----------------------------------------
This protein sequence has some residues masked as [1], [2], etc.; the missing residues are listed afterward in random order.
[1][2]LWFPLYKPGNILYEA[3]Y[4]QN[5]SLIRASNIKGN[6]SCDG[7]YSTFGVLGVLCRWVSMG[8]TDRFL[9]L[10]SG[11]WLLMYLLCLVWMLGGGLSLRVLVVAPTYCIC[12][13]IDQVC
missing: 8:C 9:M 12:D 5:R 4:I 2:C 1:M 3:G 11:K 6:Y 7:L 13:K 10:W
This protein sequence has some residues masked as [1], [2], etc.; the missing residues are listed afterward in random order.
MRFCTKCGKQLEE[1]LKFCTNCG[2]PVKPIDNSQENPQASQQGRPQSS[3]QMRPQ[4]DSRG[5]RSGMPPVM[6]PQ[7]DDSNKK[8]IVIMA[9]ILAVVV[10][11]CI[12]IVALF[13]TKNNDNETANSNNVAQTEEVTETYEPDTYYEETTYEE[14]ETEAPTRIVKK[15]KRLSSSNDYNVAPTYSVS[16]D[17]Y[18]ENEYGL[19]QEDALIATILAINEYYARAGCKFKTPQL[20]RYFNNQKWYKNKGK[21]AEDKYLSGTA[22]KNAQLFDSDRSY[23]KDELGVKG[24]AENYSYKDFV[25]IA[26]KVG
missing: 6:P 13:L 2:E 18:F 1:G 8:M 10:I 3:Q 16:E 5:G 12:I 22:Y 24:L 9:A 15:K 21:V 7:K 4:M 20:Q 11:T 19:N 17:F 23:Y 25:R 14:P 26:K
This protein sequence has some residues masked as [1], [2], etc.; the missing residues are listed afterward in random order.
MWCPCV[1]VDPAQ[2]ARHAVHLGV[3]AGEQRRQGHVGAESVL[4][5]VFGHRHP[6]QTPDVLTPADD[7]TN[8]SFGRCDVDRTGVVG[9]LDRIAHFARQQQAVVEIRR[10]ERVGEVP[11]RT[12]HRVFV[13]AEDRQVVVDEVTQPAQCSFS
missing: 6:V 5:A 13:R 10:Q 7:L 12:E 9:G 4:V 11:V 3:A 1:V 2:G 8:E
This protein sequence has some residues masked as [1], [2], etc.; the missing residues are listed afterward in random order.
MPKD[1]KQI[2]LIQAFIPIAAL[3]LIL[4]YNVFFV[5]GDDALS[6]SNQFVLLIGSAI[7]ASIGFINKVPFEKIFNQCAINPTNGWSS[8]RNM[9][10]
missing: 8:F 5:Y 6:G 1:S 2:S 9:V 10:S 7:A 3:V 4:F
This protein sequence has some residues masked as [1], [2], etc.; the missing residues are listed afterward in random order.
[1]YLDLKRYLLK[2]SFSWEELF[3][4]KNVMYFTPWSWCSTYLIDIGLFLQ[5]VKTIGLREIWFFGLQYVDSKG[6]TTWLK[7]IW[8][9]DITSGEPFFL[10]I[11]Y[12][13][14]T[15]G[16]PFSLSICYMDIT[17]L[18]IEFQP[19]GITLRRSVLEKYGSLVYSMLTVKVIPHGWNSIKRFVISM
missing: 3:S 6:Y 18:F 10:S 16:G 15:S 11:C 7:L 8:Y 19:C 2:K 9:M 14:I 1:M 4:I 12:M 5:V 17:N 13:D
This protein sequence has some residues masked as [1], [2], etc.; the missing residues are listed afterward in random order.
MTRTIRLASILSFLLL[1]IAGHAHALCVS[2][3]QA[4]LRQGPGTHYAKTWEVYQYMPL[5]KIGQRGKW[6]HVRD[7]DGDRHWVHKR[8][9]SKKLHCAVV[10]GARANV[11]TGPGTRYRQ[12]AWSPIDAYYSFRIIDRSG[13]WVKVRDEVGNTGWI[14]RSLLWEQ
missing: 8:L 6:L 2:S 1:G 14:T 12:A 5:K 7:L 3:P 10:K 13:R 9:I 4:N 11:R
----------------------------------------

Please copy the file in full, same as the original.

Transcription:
This protein sequence has some residues masked as [1], [2], etc.; the missing residues are listed afterward in random order.
[1][2]LWFPLYKPGNILYEA[3]Y[4]QN[5]SLIRASNIKGN[6]SCDG[7]YSTFGVLGVLCRWVSMG[8]TDRFL[9]L[10]SG[11]WLLMYLLCLVWMLGGGLSLRVLVVAPTYCIC[12][13]IDQVC
missing: 8:C 9:M 12:D 5:R 4:I 2:C 1:M 3:G 11:K 6:Y 7:L 13:K 10:W
This protein sequence has some residues masked as [1], [2], etc.; the missing residues are listed afterward in random order.
MRFCTKCGKQLEE[1]LKFCTNCG[2]PVKPIDNSQENPQASQQGRPQSS[3]QMRPQ[4]DSRG[5]RSGMPPVM[6]PQ[7]DDSNKK[8]IVIMA[9]ILAVVV[10][11]CI[12]IVALF[13]TKNNDNETANSNNVAQTEEVTETYEPDTYYEETTYEE[14]ETEAPTRIVKK[15]KRLSSSNDYNVAPTYSVS[16]D[17]Y[18]ENEYGL[19]QEDALIATILAINEYYARAGCKFKTPQL[20]RYFNNQKWYKNKGK[21]AEDKYLSGTA[22]KNAQLFDSDRSY[23]KDELGVKG[24]AENYSYKDFV[25]IA[26]KVG
missing: 6:P 13:L 2:E 18:F 1:G 8:M 10:I 3:Q 16:E 5:G 12:I 22:Y 24:L 9:A 15:K 21:V 7:K 4:M 20:Q 11:T 19:N 17:F 23:Y 25:R 14:P 26:K
This protein sequence has some residues masked as [1], [2], etc.; the missing residues are listed afterward in random order.
MWCPCV[1]VDPAQ[2]ARHAVHLGV[3]AGEQRRQGHVGAESVL[4][5]VFGHRHP[6]QTPDVLTPADD[7]TN[8]SFGRCDVDRTGVVG[9]LDRIAHFARQQQAVVEIRR[10]ERVGEVP[11]RT[12]HRVFV[13]AEDRQVVVDEVTQPAQCSFS
missing: 6:V 5:A 13:R 10:Q 7:L 12:E 9:G 4:V 11:V 3:A 1:V 2:G 8:E
This protein sequence has some residues masked as [1], [2], etc.; the missing residues are listed afterward in random order.
MPKD[1]KQI[2]LIQAFIPIAAL[3]LIL[4]YNVFFV[5]GDDALS[6]SNQFVLLIGSAI[7]ASIGFINKVPFEKIFNQCAINPTNGWSS[8]RNM[9][10]
missing: 8:F 5:Y 6:G 1:S 2:S 9:V 10:S 7:A 3:V 4:F
This protein sequence has some residues masked as [1], [2], etc.; the missing residues are listed afterward in random order.
[1]YLDLKRYLLK[2]SFSWEELF[3][4]KNVMYFTPWSWCSTYLIDIGLFLQ[5]VKTIGLREIWFFGLQYVDSKG[6]TTWLK[7]IW[8][9]DITSGEPFFL[10]I[11]Y[12][13][14]T[15]G[16]PFSLSICYMDIT[17]L[18]IEFQP[19]GITLRRSVLEKYGSLVYSMLTVKVIPHGWNSIKRFVISM
missing: 3:S 6:Y 18:F 10:S 16:G 15:S 11:C 7:L 8:Y 19:C 2:K 9:M 14:I 1:M 4:I 12:M 5:V 17:N 13:D
This protein sequence has some residues masked as [1], [2], etc.; the missing residues are listed afterward in random order.
MTRTIRLASILSFLLL[1]IAGHAHALCVS[2][3]QA[4]LRQGPGTHYAKTWEVYQYMPL[5]KIGQRGKW[6]HVRD[7]DGDRHWVHKR[8][9]SKKLHCAVV[10]GARANV[11]TGPGTRYRQ[12]AWSPIDAYYSFRIIDRSG[13]WVKVRDEVGNTGWI[14]RSLLWEQ
missing: 8:L 6:L 2:S 1:G 14:T 12:A 5:K 7:L 3:P 10:K 13:R 9:I 4:N 11:R